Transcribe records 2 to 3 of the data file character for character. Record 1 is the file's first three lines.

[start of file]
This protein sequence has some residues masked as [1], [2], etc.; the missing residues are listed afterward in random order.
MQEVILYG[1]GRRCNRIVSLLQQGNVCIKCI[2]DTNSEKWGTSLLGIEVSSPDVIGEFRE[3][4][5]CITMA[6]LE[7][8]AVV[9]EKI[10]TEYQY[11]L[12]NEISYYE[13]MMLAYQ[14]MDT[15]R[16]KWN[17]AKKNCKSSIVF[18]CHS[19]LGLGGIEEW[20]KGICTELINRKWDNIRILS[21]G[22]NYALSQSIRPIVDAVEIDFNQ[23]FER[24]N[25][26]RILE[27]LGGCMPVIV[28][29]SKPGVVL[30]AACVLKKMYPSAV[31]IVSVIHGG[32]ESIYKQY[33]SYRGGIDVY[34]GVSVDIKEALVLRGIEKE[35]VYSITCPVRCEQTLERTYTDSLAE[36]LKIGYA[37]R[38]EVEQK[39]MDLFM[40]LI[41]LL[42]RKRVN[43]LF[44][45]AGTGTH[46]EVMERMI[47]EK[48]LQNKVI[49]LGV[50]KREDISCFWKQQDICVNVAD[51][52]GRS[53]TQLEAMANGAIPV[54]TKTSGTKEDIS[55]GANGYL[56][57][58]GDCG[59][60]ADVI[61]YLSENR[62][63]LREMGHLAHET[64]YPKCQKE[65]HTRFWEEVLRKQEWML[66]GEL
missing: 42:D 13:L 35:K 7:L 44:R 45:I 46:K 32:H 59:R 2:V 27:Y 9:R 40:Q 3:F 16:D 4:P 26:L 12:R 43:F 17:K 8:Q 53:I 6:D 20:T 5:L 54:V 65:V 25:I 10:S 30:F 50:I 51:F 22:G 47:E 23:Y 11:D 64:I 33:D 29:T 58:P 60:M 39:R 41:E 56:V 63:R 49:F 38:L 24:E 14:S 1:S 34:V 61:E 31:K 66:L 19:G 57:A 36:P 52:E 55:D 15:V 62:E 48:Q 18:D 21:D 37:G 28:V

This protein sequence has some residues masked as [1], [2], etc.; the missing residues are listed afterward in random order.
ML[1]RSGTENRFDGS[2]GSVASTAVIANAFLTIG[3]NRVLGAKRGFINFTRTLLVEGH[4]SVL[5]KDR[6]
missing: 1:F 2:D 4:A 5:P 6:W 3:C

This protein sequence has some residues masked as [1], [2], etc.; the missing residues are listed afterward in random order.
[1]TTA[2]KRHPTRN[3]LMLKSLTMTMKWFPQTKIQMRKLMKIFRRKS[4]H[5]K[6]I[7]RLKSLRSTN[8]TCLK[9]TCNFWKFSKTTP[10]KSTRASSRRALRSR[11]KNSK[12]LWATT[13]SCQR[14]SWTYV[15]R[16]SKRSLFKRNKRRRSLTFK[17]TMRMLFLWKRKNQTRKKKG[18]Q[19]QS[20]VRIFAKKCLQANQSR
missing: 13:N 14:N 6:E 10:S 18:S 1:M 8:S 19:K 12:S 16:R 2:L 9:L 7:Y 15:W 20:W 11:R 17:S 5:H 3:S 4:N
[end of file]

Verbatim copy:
This protein sequence has some residues masked as [1], [2], etc.; the missing residues are listed afterward in random order.
ML[1]RSGTENRFDGS[2]GSVASTAVIANAFLTIG[3]NRVLGAKRGFINFTRTLLVEGH[4]SVL[5]KDR[6]
missing: 1:F 2:D 4:A 5:P 6:W 3:C

This protein sequence has some residues masked as [1], [2], etc.; the missing residues are listed afterward in random order.
[1]TTA[2]KRHPTRN[3]LMLKSLTMTMKWFPQTKIQMRKLMKIFRRKS[4]H[5]K[6]I[7]RLKSLRSTN[8]TCLK[9]TCNFWKFSKTTP[10]KSTRASSRRALRSR[11]KNSK[12]LWATT[13]SCQR[14]SWTYV[15]R[16]SKRSLFKRNKRRRSLTFK[17]TMRMLFLWKRKNQTRKKKG[18]Q[19]QS[20]VRIFAKKCLQANQSR
missing: 13:N 14:N 6:E 10:S 18:S 1:M 8:S 19:K 12:S 16:R 2:L 9:L 7:Y 15:W 20:W 11:R 17:S 5:H 3:S 4:N